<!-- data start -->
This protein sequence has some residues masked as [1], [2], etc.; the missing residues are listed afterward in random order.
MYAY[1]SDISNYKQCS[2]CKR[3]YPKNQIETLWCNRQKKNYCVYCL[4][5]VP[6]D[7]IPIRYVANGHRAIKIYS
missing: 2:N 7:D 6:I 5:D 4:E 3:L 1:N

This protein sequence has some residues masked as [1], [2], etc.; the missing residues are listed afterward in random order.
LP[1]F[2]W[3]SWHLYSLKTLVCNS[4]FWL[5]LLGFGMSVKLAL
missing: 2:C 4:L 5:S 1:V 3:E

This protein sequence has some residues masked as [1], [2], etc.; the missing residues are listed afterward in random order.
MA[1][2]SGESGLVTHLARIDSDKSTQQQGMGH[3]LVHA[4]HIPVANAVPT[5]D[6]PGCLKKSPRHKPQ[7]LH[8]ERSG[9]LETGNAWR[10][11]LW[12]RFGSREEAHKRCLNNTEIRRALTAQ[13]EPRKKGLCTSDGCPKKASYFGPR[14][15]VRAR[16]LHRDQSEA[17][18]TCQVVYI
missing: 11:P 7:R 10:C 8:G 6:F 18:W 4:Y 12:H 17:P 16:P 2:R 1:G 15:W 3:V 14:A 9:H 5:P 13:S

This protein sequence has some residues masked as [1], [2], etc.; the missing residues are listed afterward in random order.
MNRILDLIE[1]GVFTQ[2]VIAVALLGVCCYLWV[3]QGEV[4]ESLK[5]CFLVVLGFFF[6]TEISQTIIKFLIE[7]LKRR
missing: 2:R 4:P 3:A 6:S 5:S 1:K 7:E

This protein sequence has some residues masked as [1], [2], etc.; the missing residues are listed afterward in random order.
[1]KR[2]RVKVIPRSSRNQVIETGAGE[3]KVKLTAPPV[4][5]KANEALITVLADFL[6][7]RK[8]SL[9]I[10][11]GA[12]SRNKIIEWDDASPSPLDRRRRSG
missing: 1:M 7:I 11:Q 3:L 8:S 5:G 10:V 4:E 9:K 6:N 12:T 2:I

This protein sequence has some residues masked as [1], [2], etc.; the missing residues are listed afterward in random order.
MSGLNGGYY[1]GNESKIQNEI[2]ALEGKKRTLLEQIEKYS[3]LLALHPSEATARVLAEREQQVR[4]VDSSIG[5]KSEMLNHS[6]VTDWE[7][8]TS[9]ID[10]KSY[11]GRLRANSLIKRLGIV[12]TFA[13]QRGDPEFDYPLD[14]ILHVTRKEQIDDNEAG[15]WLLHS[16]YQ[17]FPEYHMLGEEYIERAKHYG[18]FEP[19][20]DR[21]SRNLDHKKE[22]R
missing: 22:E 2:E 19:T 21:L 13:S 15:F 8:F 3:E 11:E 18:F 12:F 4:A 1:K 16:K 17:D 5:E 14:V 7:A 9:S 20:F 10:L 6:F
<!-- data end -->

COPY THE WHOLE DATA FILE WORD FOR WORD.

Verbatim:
This protein sequence has some residues masked as [1], [2], etc.; the missing residues are listed afterward in random order.
MYAY[1]SDISNYKQCS[2]CKR[3]YPKNQIETLWCNRQKKNYCVYCL[4][5]VP[6]D[7]IPIRYVANGHRAIKIYS
missing: 2:N 7:D 6:I 5:D 4:E 3:L 1:N

This protein sequence has some residues masked as [1], [2], etc.; the missing residues are listed afterward in random order.
LP[1]F[2]W[3]SWHLYSLKTLVCNS[4]FWL[5]LLGFGMSVKLAL
missing: 2:C 4:L 5:S 1:V 3:E

This protein sequence has some residues masked as [1], [2], etc.; the missing residues are listed afterward in random order.
MA[1][2]SGESGLVTHLARIDSDKSTQQQGMGH[3]LVHA[4]HIPVANAVPT[5]D[6]PGCLKKSPRHKPQ[7]LH[8]ERSG[9]LETGNAWR[10][11]LW[12]RFGSREEAHKRCLNNTEIRRALTAQ[13]EPRKKGLCTSDGCPKKASYFGPR[14][15]VRAR[16]LHRDQSEA[17][18]TCQVVYI
missing: 11:P 7:R 10:C 8:G 6:F 18:W 4:Y 12:H 17:P 16:P 2:R 1:G 15:W 3:V 14:A 9:H 5:P 13:S

This protein sequence has some residues masked as [1], [2], etc.; the missing residues are listed afterward in random order.
MNRILDLIE[1]GVFTQ[2]VIAVALLGVCCYLWV[3]QGEV[4]ESLK[5]CFLVVLGFFF[6]TEISQTIIKFLIE[7]LKRR
missing: 2:R 4:P 3:A 6:S 5:S 1:K 7:E

This protein sequence has some residues masked as [1], [2], etc.; the missing residues are listed afterward in random order.
[1]KR[2]RVKVIPRSSRNQVIETGAGE[3]KVKLTAPPV[4][5]KANEALITVLADFL[6][7]RK[8]SL[9]I[10][11]GA[12]SRNKIIEWDDASPSPLDRRRRSG
missing: 1:M 7:I 11:Q 3:L 8:S 5:G 10:V 4:E 9:K 6:N 12:T 2:I

This protein sequence has some residues masked as [1], [2], etc.; the missing residues are listed afterward in random order.
MSGLNGGYY[1]GNESKIQNEI[2]ALEGKKRTLLEQIEKYS[3]LLALHPSEATARVLAEREQQVR[4]VDSSIG[5]KSEMLNHS[6]VTDWE[7][8]TS[9]ID[10]KSY[11]GRLRANSLIKRLGIV[12]TFA[13]QRGDPEFDYPLD[14]ILHVTRKEQIDDNEAG[15]WLLHS[16]YQ[17]FPEYHMLGEEYIERAKHYG[18]FEP[19][20]DR[21]SRNLDHKKE[22]R
missing: 22:E 2:E 19:T 21:L 13:S 15:F 8:F 3:E 11:E 18:F 12:F 4:A 1:K 16:K 17:D 5:E 14:V 7:A 9:S 20:F 10:L 6:F